In the tradition of medical malpractice in the state of Maryland a doctor may be sued for failing to correctly and safely deliver a baby. Injuries during delivery to the mother can range from nerve damage to death and anything in between. Injuries to a baby could result in lifelong developmental disabilities. The role of properly trained medical staff during this time is critical. Everyone from the physician’s assistant to the obstetrician to the anesthesiologist must be properly trained and exercise extreme caution on a mother’s due date. Unfortunately, an estimated seven babies every year, in the state of Maryland alone, will suffer a neurological injury from the actions of healthcare providers at the hospital. The traditional path of recovery has been to seek out a jury verdict of malpractice and obtain a settlement on behalf of the baby through litigation. Currently, Maryland legislators are working to change that process.
Maryland Senator Catherine Pugh has sponsored a bill along with twenty-two delegates in the house to create a “no-fault” system of compensation. The bill only applies to babies who have suffered a “birth-related neurological injury.” The comments explain that this means only children who have suffered an injury to their brain or spinal cord. The legislators seek to create a fund hospitals would pay into annually. This fund would be funded by hospitals at a rate of $25 million per hospital per year. In the event a child was injured at birth the bill proposes that an administrative hearing would be appropriate in place of a traditional trial or litigation process. Then, if the administrator, as opposed to a jury, found that the hospital or doctor was liable, the child’s estate would be paid out of this fund. The bill would take effect on the 1st of January next year. The bill permits hospitals to remove a lawsuit from court simply by making a motion with the court, after which the court is required to dismiss the suit or order the plaintiff to file a complaint with the fund. In fact, the only way that a traditional lawsuit against a physician or hospital could be filed is if it could be shown that they maliciously and intentionally caused injury to the child.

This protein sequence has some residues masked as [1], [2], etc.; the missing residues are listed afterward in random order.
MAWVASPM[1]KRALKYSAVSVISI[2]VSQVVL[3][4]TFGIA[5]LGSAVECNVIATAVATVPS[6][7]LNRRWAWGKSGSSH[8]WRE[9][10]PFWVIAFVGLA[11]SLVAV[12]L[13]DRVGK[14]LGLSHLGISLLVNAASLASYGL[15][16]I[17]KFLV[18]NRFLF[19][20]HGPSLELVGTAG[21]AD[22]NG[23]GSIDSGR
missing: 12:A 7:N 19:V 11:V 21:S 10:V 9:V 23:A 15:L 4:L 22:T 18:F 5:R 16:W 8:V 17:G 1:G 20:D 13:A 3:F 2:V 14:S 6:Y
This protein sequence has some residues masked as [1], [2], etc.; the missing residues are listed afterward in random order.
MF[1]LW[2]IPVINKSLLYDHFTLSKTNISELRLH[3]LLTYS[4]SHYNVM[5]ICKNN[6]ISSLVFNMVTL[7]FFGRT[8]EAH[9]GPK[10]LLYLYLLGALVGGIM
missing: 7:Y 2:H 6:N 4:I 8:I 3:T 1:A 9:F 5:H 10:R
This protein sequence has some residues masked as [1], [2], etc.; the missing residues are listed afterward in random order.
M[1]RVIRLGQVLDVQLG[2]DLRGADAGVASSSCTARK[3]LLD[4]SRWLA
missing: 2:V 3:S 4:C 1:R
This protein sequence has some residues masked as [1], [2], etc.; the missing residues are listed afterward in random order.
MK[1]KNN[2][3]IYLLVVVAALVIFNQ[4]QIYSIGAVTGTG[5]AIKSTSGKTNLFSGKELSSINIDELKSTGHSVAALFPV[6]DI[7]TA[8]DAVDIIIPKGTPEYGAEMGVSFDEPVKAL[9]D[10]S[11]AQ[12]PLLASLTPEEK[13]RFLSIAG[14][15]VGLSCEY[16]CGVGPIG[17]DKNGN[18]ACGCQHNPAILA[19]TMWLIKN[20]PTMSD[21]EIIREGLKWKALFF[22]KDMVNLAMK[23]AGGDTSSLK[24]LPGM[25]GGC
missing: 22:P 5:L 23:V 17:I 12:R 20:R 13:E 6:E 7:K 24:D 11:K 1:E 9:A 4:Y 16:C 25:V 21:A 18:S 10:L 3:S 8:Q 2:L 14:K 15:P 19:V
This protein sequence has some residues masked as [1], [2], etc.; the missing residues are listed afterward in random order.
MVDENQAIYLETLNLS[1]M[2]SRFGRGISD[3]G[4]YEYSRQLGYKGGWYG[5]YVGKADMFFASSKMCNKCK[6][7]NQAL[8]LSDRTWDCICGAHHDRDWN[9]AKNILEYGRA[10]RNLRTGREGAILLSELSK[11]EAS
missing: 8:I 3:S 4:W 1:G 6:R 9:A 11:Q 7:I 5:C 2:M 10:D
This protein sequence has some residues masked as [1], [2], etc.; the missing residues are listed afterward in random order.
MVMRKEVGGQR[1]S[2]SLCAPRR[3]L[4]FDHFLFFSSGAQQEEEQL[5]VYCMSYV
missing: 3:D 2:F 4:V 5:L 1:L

As with any legislation that seeks to alter established legal principles, there are some areas that raise concerns. Any time a person has been injured by the carelessness of another, they have the right to seek compensation for that injury. This is done in a civil action under the field of law known as “tort” law. When you take a civil action away from the court system, the Maryland Rules of Civil Procedure no longer governs the process. As best stated by the Maryland Court System, “these rules, which have the force of law and are mandatory, establish a uniform process for trying cases and ensure that justice is fairly administered.” The administrative process, which is currently being discussed in this legislation, has neither established rules nor procedures.